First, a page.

What are the successes and failures of the current Somali Government?
The recent election of President Mohamed Abdullahi Farmajo is an important step toward Somalia’s recovery after decades of instability. In this excerpt from our Watch List 2017 annual early-warning report for European policy makers, Crisis Group encourages the European Union and its member states to support the government by injecting new life into the national reconciliation talks and boost assistance for sub-national governance.
Somalia finally has a new leadership but faces a slew of longstanding problems, moving forward.
The country’s course in the next year will depend in particular on how the new Federal Government of Somalia (FGS) handles the fallout from a fraudulent and fractious electoral process and the country’s multiple security threats.
If left unaddressed, these challenges combined with others such as illicit foreign funding of politicians, divisions over the country’s regional and international relations and persistent clashes driven by clan-based interests will create opportunities for armed actors – including Al-Shabaab and an emerging Islamic State (IS) – to continue to operate and expand.
Failures of the current Somali Government
1-Conflicts Between and Within Federal Member States
President Farmajo will have to navigate Somalia’s dysfunctional politics, including its contentious federalism project. The lack of agreed policies or framework to tackle disputes among federal member states or between them and central government makes his work particularly tricky. The most intractable of the conflicts between federal states remains that between the Galmudug Interim Administration (GIA) and Puntland over the city of Galkayo which straddles their common border. Clashes in November and December 2016 saw hundreds killed and thousands displaced. Tensions subsided following a ceasefire agreement in late December, but the violence highlights the ferocity of competition between clans for territorial control.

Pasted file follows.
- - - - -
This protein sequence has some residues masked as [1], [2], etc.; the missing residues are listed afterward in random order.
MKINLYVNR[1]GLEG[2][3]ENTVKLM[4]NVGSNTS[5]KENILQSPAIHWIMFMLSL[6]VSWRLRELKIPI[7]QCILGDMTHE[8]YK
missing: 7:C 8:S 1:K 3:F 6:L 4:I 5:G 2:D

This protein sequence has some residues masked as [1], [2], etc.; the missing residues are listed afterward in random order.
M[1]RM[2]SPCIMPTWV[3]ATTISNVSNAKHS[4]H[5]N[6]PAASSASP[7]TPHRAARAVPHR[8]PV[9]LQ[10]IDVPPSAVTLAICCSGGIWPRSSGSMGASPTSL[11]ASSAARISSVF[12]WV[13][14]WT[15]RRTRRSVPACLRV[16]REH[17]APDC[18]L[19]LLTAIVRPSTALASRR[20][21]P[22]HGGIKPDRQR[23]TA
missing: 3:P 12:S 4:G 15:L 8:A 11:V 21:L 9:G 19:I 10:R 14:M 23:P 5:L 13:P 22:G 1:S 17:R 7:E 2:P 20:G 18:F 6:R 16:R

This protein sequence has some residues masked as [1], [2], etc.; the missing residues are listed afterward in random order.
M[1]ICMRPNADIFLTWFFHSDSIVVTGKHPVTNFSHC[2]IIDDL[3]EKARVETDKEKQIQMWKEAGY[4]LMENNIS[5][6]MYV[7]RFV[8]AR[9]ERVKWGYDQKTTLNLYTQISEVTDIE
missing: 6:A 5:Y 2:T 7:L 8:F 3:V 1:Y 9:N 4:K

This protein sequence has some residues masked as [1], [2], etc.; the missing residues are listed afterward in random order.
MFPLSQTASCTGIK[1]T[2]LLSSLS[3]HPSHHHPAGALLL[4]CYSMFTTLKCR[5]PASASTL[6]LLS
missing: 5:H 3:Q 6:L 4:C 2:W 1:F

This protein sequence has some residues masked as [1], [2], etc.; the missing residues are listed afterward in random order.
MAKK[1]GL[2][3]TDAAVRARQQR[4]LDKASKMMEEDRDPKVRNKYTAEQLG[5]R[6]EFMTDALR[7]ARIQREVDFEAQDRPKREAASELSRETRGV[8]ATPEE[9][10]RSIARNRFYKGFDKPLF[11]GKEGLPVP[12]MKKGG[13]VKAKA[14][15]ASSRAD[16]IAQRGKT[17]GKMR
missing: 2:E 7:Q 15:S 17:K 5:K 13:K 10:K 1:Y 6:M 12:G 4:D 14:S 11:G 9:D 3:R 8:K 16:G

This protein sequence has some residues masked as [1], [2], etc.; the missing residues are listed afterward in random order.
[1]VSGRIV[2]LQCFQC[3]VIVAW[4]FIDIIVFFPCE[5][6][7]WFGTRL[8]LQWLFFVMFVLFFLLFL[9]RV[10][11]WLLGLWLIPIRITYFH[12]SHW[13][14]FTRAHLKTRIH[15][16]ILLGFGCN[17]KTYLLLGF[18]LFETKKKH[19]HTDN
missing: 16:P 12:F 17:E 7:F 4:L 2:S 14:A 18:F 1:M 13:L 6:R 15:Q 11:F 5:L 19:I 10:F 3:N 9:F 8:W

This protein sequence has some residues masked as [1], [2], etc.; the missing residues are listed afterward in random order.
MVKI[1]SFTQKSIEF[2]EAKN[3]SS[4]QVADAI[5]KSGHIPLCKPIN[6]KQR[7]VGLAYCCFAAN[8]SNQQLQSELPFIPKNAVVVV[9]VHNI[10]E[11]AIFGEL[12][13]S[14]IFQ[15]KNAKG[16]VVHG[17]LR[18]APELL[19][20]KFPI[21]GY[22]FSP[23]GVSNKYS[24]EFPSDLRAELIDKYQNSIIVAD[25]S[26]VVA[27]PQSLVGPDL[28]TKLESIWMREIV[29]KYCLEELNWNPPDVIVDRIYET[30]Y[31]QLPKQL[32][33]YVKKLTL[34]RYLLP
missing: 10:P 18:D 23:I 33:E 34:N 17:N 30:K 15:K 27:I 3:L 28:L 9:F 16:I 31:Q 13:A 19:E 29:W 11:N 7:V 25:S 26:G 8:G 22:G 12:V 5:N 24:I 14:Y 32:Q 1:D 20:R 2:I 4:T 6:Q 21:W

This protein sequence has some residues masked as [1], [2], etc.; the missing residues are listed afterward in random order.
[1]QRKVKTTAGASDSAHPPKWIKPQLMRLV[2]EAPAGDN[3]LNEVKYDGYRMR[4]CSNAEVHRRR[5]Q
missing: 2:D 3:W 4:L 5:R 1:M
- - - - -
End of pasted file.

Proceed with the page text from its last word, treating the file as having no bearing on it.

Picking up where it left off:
Disputes within federal states also hamper efforts to rebuild the country. On 10 January, local Galmudug state parliamentarians passed a no-confidence motion against GIA President Abdikarim Guled, which he rejected on the grounds that it fell short of the required two-thirds threshold and was passed while parliament was closed. The GIA also faces resistance from the Sufi-aligned, anti-Al-Shabaab militia, Ahlu Sunna Wal Jama (ASWJ), which continues to control Galmudug state capital, Dhusamareeb.
In Somaliland, which does not recognise the FGS’s authority, elections planned for March 2017 have been pushed back until October due to drought. Since clan tensions have risen significantly there, the process could be more violent than in the past.
2-Cracks in the Security Forces Play into Al-Shabaab’s Hands
The Somali National Army (SNA) is undermined by infighting over control of checkpoints (where soldiers can extort money) which has given Al-Shabaab opportunities to retake territory, most recently in Buulo Gaduud in the south west and War-Sheekh in the south east on 7 January. A wave of SNA defections to Al-Shabaab, lured by the group’s money and reassured by its pledge not to kill defectors, has buoyed the jihadists’ numbers and morale.
Aid for Somalia: what is it achieving?
the famine in Somalia will spread unless the world community responds with greater urgency, the UN said this week. With more than 12 million people in Kenya, Ethiopia, Somalia and Djibouti in need of aid, the UN says $1.4bn (£853m) is needed. Operations have been hit by a lack of cash in the build-up to the famine.